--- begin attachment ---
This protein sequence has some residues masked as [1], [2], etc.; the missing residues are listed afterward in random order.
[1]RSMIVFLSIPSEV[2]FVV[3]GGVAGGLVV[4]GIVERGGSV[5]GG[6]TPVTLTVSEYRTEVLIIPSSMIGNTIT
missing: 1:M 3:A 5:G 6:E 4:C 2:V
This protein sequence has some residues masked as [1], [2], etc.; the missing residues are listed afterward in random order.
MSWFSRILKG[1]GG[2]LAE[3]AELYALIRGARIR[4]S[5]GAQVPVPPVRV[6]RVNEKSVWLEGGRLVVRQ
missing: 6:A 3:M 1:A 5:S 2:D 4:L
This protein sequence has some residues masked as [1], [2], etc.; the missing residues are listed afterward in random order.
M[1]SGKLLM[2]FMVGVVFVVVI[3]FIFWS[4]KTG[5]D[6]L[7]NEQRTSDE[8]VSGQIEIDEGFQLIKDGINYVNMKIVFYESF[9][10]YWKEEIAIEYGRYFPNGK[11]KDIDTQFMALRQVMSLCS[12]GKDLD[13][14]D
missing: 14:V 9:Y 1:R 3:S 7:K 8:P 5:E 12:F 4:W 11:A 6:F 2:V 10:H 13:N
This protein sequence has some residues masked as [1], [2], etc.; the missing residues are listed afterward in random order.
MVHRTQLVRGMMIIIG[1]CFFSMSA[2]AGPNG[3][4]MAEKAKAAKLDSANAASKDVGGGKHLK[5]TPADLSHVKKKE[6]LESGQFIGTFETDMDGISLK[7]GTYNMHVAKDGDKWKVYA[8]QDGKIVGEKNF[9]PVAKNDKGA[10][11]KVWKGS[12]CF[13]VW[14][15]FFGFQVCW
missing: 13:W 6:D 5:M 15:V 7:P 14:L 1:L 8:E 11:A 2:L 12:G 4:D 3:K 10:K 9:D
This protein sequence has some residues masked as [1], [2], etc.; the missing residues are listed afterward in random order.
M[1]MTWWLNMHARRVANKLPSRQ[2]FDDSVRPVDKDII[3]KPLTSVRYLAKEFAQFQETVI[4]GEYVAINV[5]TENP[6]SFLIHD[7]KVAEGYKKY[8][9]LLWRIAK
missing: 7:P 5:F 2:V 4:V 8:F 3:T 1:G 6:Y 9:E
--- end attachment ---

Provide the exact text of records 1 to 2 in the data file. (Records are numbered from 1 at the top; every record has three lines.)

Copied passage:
This protein sequence has some residues masked as [1], [2], etc.; the missing residues are listed afterward in random order.
[1]RSMIVFLSIPSEV[2]FVV[3]GGVAGGLVV[4]GIVERGGSV[5]GG[6]TPVTLTVSEYRTEVLIIPSSMIGNTIT
missing: 1:M 3:A 5:G 6:E 4:C 2:V
This protein sequence has some residues masked as [1], [2], etc.; the missing residues are listed afterward in random order.
MSWFSRILKG[1]GG[2]LAE[3]AELYALIRGARIR[4]S[5]GAQVPVPPVRV[6]RVNEKSVWLEGGRLVVRQ
missing: 6:A 3:M 1:A 5:S 2:D 4:L